It is a sense of entitlement to be above insult and criticism, coupled with the Qur’an’s own endorsement of fighting and killing to establish and ensure Islam’s supremacy (9:5, 8:39), that leads to histrionics like those we are seeing in Afghanistan. Indeed, violence against insults to Islam, like so many other problems in the Islamic world, can be traced back to Muhammad’s own example in dealing with detractors such as Asma bint Marwan, Abu ‘Afak, and Kab bin Ashraf.
You know, just like Jesus had goons to whack his enemies — no, wait…
In all seriousness, the difference in mindset between Islam and the West in handling insults — real and imagined — has profound and far-reaching consequences for the character and stability of society. And this is but another case study.
“Afghans protest Koran burning for second day,” from Reuters, September 11:
Protestors clashed with Afghan security forces on Saturday, as thousands of Afghans demonstrated for a second day, despite a U.S. pastor suspending plans to burn copies of the Koran, officials said.
The renewed protests in the war-torn country came after obscure Florida Pastor Terry Jones called off plans to burn copies of the Koran to mark the ninth anniversary of the September 11 attacks on the United States.
The plans triggered outrage in Afghanistan and across the Muslim world with President Barack Obama warning the action could deeply hurt the United States abroad and endanger the lives of U.S. troops.
Four demonstrators were seriously wounded when Afghan security forces opened fire as thousands of protestors tried to storm several government buildings in Pul-e-Alam, the capital of Logar province, south of Kabul, a provincial official said.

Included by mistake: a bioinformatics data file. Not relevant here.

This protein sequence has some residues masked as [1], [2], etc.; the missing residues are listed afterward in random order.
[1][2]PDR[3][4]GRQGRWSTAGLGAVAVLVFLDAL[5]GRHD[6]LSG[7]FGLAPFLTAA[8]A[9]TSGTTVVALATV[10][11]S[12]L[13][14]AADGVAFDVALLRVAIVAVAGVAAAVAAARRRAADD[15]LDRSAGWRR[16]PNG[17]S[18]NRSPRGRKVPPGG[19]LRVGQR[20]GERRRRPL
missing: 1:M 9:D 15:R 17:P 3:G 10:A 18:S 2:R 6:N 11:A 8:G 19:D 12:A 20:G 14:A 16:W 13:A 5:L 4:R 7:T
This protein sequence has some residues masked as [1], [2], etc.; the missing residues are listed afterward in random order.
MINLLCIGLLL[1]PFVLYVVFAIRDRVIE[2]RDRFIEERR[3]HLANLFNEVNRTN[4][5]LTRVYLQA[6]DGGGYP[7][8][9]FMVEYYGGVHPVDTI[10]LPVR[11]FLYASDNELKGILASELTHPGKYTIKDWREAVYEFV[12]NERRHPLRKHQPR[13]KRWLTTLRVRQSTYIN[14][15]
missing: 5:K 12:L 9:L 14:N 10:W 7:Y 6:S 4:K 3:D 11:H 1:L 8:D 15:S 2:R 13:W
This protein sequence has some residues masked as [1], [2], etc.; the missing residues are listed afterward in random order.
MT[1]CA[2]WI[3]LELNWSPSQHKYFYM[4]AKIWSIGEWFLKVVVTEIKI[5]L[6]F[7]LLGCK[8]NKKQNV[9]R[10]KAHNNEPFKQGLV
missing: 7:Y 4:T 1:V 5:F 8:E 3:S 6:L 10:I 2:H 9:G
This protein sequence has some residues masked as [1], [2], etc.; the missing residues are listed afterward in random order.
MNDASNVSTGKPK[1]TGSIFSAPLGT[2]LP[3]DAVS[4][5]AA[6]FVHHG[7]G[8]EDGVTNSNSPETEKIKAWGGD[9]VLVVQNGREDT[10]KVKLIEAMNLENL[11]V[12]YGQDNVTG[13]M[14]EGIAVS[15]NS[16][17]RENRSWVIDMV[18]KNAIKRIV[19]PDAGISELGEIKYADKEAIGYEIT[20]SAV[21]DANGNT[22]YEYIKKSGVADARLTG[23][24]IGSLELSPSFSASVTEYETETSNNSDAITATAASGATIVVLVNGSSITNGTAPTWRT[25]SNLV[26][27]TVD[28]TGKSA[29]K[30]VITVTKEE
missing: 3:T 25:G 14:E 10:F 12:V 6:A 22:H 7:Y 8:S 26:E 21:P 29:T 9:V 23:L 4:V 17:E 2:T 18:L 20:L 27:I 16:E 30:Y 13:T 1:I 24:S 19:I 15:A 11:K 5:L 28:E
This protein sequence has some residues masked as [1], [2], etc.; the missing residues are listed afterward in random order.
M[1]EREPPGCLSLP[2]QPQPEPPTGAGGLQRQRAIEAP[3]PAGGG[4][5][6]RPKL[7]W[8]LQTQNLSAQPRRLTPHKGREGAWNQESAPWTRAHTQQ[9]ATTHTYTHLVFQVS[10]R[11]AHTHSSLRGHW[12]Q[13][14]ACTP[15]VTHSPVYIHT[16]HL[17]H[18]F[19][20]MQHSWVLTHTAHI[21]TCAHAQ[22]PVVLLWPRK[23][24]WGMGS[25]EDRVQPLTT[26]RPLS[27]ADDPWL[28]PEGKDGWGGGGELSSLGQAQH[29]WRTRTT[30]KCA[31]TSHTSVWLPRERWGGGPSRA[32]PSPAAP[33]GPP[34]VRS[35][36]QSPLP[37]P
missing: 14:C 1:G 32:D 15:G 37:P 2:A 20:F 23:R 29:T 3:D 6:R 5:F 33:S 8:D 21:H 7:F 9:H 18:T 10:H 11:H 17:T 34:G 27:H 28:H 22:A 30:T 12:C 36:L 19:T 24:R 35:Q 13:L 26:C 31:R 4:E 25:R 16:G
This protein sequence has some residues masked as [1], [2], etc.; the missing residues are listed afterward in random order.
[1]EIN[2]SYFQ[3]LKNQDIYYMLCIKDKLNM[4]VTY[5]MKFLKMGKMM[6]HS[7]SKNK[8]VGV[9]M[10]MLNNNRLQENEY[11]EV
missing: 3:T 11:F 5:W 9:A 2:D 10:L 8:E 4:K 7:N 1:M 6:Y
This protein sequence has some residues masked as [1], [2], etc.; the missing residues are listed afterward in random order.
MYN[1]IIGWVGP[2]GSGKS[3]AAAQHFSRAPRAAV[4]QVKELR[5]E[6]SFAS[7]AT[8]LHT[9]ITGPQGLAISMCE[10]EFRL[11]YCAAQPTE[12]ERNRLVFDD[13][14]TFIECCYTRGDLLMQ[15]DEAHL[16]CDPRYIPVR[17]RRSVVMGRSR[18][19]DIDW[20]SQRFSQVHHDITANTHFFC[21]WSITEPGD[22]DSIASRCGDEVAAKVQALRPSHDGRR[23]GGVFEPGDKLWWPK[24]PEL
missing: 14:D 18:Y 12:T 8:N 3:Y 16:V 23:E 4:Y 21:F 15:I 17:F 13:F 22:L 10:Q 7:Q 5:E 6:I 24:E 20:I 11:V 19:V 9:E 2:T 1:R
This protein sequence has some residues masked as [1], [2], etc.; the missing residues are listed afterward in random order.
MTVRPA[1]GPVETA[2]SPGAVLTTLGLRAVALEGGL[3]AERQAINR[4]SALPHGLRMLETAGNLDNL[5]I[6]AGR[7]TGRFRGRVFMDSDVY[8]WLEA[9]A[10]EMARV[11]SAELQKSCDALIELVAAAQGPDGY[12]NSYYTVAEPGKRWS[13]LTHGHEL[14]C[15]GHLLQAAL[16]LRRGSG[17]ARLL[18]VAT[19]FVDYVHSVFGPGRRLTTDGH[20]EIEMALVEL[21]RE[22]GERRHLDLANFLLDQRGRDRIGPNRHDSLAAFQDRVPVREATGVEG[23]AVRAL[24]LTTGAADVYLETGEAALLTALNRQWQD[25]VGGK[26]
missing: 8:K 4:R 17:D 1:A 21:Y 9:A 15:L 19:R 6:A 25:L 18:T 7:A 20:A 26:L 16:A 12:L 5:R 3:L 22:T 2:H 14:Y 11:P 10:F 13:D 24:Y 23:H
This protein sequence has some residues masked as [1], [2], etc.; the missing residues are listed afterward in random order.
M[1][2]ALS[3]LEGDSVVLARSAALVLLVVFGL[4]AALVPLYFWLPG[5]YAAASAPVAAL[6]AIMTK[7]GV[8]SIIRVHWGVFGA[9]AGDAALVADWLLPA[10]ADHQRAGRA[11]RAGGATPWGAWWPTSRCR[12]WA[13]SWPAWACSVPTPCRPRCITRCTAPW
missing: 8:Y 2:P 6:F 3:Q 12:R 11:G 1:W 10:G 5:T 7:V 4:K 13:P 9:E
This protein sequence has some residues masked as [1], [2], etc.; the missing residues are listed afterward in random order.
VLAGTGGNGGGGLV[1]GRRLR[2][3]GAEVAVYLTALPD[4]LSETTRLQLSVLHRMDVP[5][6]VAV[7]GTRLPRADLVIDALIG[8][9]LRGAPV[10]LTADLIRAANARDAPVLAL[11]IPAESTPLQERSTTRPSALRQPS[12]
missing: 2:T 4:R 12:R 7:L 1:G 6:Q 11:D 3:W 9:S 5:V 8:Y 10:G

“The security forces did not want any trouble but were forced to open fire when the protestors tried to force their way into the buildings,” said Din Mohammad Darwish, the provincial governor’s spokesman.
Demonstrators also hurled stones at the buildings, including the department for women’s affairs, causing some damage. Pul-e-Alam is located some 70km (40 miles) south of the capital, Kabul.
Elsewhere in northeastern Badakhshan province, where a day earlier one protestor was shot dead, several thousand people took to the streets in three separate districts, provincial police chief Aqa Noor Kentuz said.
“Demonstrators have come in their thousands to protest the Koran burning, though so far it is peaceful. Our police force is there to prevent any violence,” he told Reuters.
A spokesman for the NATO-led International Security Assistance Force (ISAF) said he was aware of two demonstrations in Badakhshan. He said no ISAF forces were involved and that the protests were not near any military bases.
In a statement posted on their website, alemarah-iea.com/, the Taliban called on all Afghans to join the hardline Islamists in their fight against the Western forces and warned of more attacks if the Koran burning went ahead.
“This stupid pastor who wants to avenge the September 11 attacks by burning the Koran will not only cause hundreds of bloody attacks in the United States but also throughout the world,” the statement said.
On Friday, a crowd estimated at 10,000, protested on the streets of Faizabad, the capital of Badakhshan, after special prayers for Eid al-Fitr, the end of the Muslim fasting month of Ramadan.
One protester was shot dead when a smaller group attacked a German-run NATO base in Faizabad, hurling stones at the outpost. Protesters also gathered in the capital, Kabul, and in four other provinces, mainly in the west of the country.
Similar protests over perceived desecration of Muslim symbols have led to dozens of deaths in Afghanistan in recent years, including after a Danish newspaper published a cartoon depicting the Prophet Mohammad in 2005.
The epitome of counterproductive, disproportionate responses.